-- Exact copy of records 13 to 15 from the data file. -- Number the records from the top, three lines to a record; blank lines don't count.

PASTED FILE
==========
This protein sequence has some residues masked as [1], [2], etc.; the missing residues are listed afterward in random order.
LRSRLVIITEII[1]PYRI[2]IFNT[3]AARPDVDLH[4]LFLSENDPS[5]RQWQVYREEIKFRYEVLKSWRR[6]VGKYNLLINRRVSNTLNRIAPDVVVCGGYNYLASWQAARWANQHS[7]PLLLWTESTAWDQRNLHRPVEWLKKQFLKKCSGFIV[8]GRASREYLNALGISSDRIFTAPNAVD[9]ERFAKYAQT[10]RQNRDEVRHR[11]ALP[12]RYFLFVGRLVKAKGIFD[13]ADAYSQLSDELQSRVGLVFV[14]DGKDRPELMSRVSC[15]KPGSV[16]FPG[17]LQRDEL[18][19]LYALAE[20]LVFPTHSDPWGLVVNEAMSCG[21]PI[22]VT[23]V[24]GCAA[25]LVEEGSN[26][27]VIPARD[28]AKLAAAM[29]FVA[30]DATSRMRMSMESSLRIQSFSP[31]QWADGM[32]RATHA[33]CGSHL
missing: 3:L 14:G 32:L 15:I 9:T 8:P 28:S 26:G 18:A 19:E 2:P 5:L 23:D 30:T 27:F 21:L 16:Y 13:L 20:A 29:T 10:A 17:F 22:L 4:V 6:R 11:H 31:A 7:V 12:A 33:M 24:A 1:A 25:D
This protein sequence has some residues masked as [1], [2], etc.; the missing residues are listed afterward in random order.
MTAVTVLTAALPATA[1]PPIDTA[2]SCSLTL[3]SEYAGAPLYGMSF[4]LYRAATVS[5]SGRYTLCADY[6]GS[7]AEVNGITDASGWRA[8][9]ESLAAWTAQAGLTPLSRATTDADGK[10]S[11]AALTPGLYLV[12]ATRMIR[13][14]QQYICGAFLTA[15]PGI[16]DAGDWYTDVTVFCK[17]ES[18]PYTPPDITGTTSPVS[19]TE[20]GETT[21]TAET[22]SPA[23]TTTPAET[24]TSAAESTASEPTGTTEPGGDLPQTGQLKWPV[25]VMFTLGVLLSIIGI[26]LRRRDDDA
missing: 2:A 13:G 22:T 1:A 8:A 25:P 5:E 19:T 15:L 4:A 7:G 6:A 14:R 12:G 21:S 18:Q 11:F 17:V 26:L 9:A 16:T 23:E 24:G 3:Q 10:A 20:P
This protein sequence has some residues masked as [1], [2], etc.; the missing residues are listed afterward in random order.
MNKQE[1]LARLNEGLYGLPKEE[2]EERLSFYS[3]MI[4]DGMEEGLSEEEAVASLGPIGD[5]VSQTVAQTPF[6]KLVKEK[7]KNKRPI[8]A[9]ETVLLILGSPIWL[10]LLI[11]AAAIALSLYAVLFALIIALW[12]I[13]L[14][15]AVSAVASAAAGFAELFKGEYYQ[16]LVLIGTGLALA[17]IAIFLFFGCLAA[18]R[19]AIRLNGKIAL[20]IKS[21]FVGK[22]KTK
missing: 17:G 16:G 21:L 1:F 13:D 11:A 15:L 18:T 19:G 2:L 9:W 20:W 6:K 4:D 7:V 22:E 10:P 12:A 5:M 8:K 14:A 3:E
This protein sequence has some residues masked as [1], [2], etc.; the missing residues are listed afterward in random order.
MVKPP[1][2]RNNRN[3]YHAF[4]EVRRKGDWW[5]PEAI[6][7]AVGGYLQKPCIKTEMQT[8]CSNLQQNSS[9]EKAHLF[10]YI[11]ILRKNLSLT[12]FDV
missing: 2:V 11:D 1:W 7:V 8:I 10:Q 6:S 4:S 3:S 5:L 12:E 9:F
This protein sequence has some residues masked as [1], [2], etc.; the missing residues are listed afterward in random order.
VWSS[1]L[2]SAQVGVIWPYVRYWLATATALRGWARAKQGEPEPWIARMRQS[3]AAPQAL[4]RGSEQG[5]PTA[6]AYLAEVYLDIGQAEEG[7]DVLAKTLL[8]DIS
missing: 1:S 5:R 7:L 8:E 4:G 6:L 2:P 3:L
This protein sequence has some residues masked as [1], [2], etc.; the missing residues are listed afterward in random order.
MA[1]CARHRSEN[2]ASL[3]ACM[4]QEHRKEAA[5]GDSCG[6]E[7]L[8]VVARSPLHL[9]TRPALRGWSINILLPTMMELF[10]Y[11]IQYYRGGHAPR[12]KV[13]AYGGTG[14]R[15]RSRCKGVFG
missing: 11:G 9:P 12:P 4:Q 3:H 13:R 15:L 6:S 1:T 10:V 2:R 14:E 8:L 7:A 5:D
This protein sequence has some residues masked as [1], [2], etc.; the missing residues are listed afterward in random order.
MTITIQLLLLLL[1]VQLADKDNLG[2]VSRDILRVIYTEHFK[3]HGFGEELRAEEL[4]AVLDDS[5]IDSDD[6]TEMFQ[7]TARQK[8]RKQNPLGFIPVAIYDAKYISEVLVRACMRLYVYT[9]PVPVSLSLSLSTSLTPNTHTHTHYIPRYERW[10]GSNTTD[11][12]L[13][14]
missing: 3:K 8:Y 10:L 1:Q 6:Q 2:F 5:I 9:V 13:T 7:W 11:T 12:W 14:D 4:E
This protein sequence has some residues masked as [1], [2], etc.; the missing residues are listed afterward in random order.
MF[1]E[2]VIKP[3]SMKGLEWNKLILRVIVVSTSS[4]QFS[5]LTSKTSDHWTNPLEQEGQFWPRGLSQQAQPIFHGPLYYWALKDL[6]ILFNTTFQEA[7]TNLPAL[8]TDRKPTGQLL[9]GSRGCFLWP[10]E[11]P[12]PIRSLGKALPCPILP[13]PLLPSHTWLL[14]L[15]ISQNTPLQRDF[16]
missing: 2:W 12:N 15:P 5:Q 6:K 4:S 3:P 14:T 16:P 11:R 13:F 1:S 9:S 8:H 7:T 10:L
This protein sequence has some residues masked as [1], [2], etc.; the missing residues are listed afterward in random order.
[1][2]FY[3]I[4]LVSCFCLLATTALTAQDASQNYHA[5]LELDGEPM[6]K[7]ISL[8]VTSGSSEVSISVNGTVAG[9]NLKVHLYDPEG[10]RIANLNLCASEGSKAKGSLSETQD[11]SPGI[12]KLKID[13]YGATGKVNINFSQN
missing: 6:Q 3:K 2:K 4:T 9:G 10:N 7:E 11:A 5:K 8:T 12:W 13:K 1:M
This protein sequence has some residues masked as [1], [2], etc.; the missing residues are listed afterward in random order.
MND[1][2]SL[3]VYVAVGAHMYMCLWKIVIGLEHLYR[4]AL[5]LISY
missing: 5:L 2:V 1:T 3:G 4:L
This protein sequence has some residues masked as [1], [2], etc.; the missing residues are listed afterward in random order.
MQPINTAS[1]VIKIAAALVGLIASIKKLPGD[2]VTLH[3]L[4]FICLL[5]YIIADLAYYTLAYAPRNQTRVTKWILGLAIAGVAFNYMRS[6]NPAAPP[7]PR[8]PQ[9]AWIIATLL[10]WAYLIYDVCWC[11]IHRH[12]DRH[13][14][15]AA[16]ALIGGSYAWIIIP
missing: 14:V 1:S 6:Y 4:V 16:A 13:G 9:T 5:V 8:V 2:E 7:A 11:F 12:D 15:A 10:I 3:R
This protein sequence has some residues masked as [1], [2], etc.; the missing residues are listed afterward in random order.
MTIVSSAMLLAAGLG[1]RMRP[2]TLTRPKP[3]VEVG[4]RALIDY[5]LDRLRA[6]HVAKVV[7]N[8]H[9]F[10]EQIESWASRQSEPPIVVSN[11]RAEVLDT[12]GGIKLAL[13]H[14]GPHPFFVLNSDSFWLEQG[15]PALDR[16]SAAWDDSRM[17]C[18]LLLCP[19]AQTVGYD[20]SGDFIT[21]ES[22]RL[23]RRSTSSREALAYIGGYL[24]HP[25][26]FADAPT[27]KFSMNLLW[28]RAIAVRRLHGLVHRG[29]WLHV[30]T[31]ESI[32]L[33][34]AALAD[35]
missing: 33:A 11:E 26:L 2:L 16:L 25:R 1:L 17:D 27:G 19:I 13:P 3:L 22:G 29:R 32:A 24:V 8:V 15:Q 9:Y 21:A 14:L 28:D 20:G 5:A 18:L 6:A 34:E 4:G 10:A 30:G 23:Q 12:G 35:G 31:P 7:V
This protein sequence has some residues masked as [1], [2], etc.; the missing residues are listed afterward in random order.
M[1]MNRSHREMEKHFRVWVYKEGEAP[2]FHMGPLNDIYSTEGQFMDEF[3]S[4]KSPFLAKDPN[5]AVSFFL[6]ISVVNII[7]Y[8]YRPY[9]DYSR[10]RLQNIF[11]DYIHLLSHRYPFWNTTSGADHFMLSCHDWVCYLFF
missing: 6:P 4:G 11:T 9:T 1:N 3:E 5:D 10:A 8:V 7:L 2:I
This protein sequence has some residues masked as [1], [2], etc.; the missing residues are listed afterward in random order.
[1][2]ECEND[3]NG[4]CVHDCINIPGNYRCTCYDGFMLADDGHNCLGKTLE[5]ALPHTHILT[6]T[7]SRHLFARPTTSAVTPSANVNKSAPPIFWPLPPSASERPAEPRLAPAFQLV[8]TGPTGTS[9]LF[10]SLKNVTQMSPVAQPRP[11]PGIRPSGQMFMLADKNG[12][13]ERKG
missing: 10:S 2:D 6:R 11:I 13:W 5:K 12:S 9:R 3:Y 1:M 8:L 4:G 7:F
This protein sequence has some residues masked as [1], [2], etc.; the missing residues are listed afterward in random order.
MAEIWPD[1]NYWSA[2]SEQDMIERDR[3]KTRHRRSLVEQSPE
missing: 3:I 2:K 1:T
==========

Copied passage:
This protein sequence has some residues masked as [1], [2], etc.; the missing residues are listed afterward in random order.
M[1]MNRSHREMEKHFRVWVYKEGEAP[2]FHMGPLNDIYSTEGQFMDEF[3]S[4]KSPFLAKDPN[5]AVSFFL[6]ISVVNII[7]Y[8]YRPY[9]DYSR[10]RLQNIF[11]DYIHLLSHRYPFWNTTSGADHFMLSCHDWVCYLFF
missing: 6:P 4:G 11:T 9:T 1:N 3:E 5:D 10:A 8:V 7:L 2:I
This protein sequence has some residues masked as [1], [2], etc.; the missing residues are listed afterward in random order.
[1][2]ECEND[3]NG[4]CVHDCINIPGNYRCTCYDGFMLADDGHNCLGKTLE[5]ALPHTHILT[6]T[7]SRHLFARPTTSAVTPSANVNKSAPPIFWPLPPSASERPAEPRLAPAFQLV[8]TGPTGTS[9]LF[10]SLKNVTQMSPVAQPRP[11]PGIRPSGQMFMLADKNG[12][13]ERKG
missing: 10:S 2:D 6:R 11:I 13:W 5:K 12:S 9:R 3:Y 1:M 8:L 4:G 7:F
This protein sequence has some residues masked as [1], [2], etc.; the missing residues are listed afterward in random order.
MAEIWPD[1]NYWSA[2]SEQDMIERDR[3]KTRHRRSLVEQSPE
missing: 3:I 2:K 1:T